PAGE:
Researching the Zealy Daguerreotypes
The daguerreotypes of Alfred, Delia, Drana, Fassena, Jack, Jem, and Renty are among the most sensitive images in the collections of the Peabody Museum and are records of critical importance to the history of the United States in the nineteenth century. Rediscovered in storage at the museum in 1976, these fifteen unique photographs were made in 1850 in Columbia, South Carolina, by Joseph T. Zealy. They were commissioned by Dr. Robert Gibbes for Harvard zoologist Louis Agassiz.
When the discovery was announced in June 1977 in an American Heritage article by Elinor Reichlin, the museum’s archivist, the story was picked up newspapers around the country. The images of the seven enslaved individuals—five men and two women—have since become some of the museum’s most frequently requested images. Scholars and artists in the U.S. and around the world have discussed, interpreted, and reimagined them in countless venues—from academic literature to the popular media, on websites, in films, and as new works of artistic appropriation—as signifiers of race, slavery, photography, gender, power, the Black body, and anthropological imagery. The power of these photographs—encapsulating as they do both the dignity of individual human lives and the ugly history of slavery and racism—continues to inspire and demand close scrutiny and difficult reflection.
At the request of the Peabody Museum, the Weissman Preservation Center at Harvard University Library undertook professional conservation of the daguerreotypes between 2007 and 2009, a process that led to the development of new conditions for safe viewing of these fragile objects by researchers and students. Equally importantly, it became clear to Peabody curators that the daguerreotypes demanded sensitive ethical and intellectual contextualization as they became more widely viewed. This need was the impetus for a multidisciplinary research project that resulted in the new book To Make Their Own Way in the World: The Enduring Legacy of the Zealy Daguerreotypes.
The project began with a small Radcliffe Exploratory Seminar in November 2012. Led by historian John Stauffer and visual anthropologist Ilisa Barbash of Harvard, the seminar was attended by Geoffrey Belknap, Robin Bernstein, David Blight, Janet Browne, W. Fitzhugh Brundage, Rex Ellis, Harlan Greene, Arthur Kleinman, Evelyn Brooks Higginbotham, Sydney Nathans, Molly Rogers, Manisha Sinha, Deborah Willis, and John Wood. Building on Molly Rogers’s path-breaking study Delia’s Tears (2010), the participants generated a list of topics related to the daguerreotypes that they wanted to explore and determined to meet again to review and discuss drafts of their articles.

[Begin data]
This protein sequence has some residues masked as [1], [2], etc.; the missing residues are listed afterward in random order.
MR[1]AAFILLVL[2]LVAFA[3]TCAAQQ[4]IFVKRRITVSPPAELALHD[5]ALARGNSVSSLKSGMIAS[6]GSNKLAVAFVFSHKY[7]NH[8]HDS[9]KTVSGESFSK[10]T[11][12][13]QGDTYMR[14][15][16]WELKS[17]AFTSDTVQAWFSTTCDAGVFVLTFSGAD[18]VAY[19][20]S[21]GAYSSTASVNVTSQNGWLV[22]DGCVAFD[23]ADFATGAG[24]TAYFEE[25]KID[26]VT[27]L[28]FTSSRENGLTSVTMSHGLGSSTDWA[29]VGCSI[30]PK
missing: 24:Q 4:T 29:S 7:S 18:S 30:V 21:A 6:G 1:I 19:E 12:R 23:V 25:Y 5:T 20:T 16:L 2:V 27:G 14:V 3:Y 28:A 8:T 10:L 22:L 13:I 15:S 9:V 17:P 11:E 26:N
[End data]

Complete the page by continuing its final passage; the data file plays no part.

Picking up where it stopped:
A follow-up Radcliffe Workshop convened in 2015, again chaired by Stauffer and Barbash. Some participants in the 2012 seminar had gone onto other commitments, and several new scholars joined the project, including Matthew Fox-Amato, Gregg Hecimovich, Christoph Irmscher, Sarah Elizabeth Lewis, and Tanya Sheehan. This stimulating and collaborative working session resulted in a firm commitment by all participants to contribute articles to a new publication on the daguerreotypes, which examines the images, their creation, the people behind the camera, and the people in the frame, through various lenses of American history, art history, anthropology, and the history of science. One unique aspect of the volume is the inclusion of short essays written by students in Robin Bernstein’s Harvard course African American Theatre and Performance; Ian Askew, Keziah Clarke, Jonathan Karp, Eliza Blair Mantz, William Pruitt, and Reggie St. Lewis describe in moving terms their responses on viewing the daguerreotypes in the Peabody Museum. To provide new visualizations of the physical and social landscape of the South, the Peabody commissioned contemporary artist Carrie Mae Weems to create a gallery of photography for the volume. Henry Louis Gates, Jr., was invited to write the book’s foreword.
Upon submission of the book manuscript, the Peabody Museum Press forged a co-publishing agreement with Aperture, the distinguished multiplatform publisher and center for the international photography community. The pathbreaking 2016 publication of the Vision and Justice issue of Aperture Magazine serves as an inspiring companion to the themes explored in To Make Their Own Way in the World.